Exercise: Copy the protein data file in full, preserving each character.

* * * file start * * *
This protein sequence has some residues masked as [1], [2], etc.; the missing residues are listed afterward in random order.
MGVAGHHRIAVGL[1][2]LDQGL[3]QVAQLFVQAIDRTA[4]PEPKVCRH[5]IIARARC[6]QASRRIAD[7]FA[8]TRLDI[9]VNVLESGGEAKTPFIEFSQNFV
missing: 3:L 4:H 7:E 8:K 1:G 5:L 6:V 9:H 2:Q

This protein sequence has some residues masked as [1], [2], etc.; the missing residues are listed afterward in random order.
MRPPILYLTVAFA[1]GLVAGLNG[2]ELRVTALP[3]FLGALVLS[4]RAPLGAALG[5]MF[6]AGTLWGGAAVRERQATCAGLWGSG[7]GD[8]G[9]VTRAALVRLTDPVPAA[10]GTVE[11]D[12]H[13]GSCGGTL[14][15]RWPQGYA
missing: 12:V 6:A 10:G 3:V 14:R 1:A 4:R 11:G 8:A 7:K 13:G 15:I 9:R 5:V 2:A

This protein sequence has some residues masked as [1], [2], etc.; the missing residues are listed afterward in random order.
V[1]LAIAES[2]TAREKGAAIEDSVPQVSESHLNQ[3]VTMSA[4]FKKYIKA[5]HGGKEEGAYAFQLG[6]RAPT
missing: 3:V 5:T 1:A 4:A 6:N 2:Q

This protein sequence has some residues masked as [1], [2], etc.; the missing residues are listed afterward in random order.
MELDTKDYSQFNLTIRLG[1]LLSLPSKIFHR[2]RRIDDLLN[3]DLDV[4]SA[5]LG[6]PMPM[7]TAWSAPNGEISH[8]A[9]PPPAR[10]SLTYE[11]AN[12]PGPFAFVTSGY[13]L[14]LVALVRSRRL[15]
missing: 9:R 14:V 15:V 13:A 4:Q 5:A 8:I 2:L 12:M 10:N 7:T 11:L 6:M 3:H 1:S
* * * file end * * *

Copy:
This protein sequence has some residues masked as [1], [2], etc.; the missing residues are listed afterward in random order.
MGVAGHHRIAVGL[1][2]LDQGL[3]QVAQLFVQAIDRTA[4]PEPKVCRH[5]IIARARC[6]QASRRIAD[7]FA[8]TRLDI[9]VNVLESGGEAKTPFIEFSQNFV
missing: 3:L 4:H 7:E 8:K 1:G 5:L 6:V 9:H 2:Q

This protein sequence has some residues masked as [1], [2], etc.; the missing residues are listed afterward in random order.
MRPPILYLTVAFA[1]GLVAGLNG[2]ELRVTALP[3]FLGALVLS[4]RAPLGAALG[5]MF[6]AGTLWGGAAVRERQATCAGLWGSG[7]GD[8]G[9]VTRAALVRLTDPVPAA[10]GTVE[11]D[12]H[13]GSCGGTL[14][15]RWPQGYA
missing: 12:V 6:A 10:G 3:V 14:R 1:A 4:R 11:G 8:A 7:K 13:G 15:I 9:R 5:V 2:A

This protein sequence has some residues masked as [1], [2], etc.; the missing residues are listed afterward in random order.
V[1]LAIAES[2]TAREKGAAIEDSVPQVSESHLNQ[3]VTMSA[4]FKKYIKA[5]HGGKEEGAYAFQLG[6]RAPT
missing: 3:V 5:T 1:A 4:A 6:N 2:Q

This protein sequence has some residues masked as [1], [2], etc.; the missing residues are listed afterward in random order.
MELDTKDYSQFNLTIRLG[1]LLSLPSKIFHR[2]RRIDDLLN[3]DLDV[4]SA[5]LG[6]PMPM[7]TAWSAPNGEISH[8]A[9]PPPAR[10]SLTYE[11]AN[12]PGPFAFVTSGY[13]L[14]LVALVRSRRL[15]
missing: 9:R 14:V 15:V 13:A 4:Q 5:A 8:I 2:L 12:M 10:N 7:T 11:L 6:M 3:H 1:S